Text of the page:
Material Girls (2006)
Before she was the star of How I Met Your Father or a pioneering soft-choreo dancer on TikTok, Miss Hilary Duff was a movie star. And, charitable queen that she is, she was determined to bring sister Haylie Duff along for the ride. That’s how we ended up with 2006’s Material Girls, which is – yes, really – a Y2K adaptation of Jane Austen’s Sense and Sensibility. Updating the setting from oldie worldie England to modern day Los Angeles, Material Girls stars Hilary and Haylie as spoiled Hollywood socialites and heirs to their late father’s cosmetics business. When a company scandal leaves them penniless, the pair are forced to grow up fast to save their fortune. Truly a movie of the girlboss era, sadly the poor little rich girl narrative didn’t capture audiences of the 2000s, and thus Material Girls is forgotten for everything other than its Rotten Tomatoes status as one of the 100 worst reviewed films of the decade. Nonetheless, for Lizzie McGuire stans (or Jane Austen enthusiasts) it’s worth a watch.
Cherry Falls (2000)
It may surprise you to learn that Jennifer’s Body is not the only 2000s horror movie that was forgotten about in the annals of time before becoming a cult classic. But unlike Jennifer’s Body, the weirder, less tenuously virginity-themed Cherry Falls has not captivated audiences anew in the 2020s. Starring noughties teen queen Brittany Murphy, the plot focuses on a small Virginia town where a serial killer is targeting teenage virgins. Salacious! So much so in fact that the movie was rejected by the Motion Picture Association several times, before eventually being telecast (but only after the director heavily cut a mass naked orgy final scene, to avoid being slapped with an X rating). Nonetheless Cherry Falls has ended up with minor cult status, which I can only attribute, due to personal experience, to everyone being banned from watching it by absolutely scandalised parents, which therefore inevitably only made you want to watch it more.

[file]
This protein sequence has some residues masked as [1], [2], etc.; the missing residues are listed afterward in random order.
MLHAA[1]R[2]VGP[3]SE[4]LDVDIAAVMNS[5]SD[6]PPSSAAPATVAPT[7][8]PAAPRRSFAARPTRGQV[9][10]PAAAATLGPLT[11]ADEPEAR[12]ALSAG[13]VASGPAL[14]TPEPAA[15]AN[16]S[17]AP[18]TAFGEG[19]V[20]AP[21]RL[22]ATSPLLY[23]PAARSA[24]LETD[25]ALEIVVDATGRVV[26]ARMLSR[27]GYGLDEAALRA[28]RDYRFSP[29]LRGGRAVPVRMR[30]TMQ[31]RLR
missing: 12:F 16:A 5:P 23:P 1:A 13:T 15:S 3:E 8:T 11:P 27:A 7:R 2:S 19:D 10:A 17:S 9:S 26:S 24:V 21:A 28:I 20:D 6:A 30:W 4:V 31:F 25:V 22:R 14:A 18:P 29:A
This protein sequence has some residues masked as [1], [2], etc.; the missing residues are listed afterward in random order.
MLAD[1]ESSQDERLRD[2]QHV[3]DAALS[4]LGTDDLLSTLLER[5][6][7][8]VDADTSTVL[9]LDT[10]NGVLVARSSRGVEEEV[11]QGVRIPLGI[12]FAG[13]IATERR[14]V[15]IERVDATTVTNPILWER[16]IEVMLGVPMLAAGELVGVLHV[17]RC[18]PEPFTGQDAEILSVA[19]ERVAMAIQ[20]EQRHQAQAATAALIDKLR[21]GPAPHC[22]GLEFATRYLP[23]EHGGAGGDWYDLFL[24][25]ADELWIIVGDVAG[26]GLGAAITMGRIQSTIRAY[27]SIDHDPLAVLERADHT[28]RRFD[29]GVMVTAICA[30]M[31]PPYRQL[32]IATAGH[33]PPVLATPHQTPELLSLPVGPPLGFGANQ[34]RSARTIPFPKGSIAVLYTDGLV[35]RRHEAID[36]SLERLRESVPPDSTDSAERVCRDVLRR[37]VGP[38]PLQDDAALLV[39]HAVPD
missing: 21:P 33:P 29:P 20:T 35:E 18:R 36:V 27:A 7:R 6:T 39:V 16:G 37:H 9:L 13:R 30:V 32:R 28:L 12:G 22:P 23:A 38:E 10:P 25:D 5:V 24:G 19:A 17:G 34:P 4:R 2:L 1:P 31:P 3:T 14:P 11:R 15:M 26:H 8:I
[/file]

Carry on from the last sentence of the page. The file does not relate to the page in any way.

Wild Child (2008)
If all of this might make you think that the movies of the aughts were all doom gloom, violent crime and virgin sacrifice, then fear not! For a lighter respite from the horror, may we suggest a palate cleanser: 2008 comedy Wild Child, in which Emma Roberts, an LA-based terror, is forced to retire to a stuffy boarding school in the English countryside to learn the error of her ways. Hilarity – and romance! – of course ensues. Despite some pretty brutal contemporary reviews (a depressing number of which make puns about the movie being more “mild” than “wild”) there’s so much to love about this incredibly dumb little film. There’s Emma as some sort of stand-in for a PG version of hard-partying mid-2000s Hollywood starlets like Lindsay Lohan, Paris Hilton or Nicole Richie. There’s a montage of outfits in a charity shop and one of history’s first ever selfies. The soundtrack is an absolute romp through the best and worst music the decade had to offer. All you could want in a teen movie, tbh.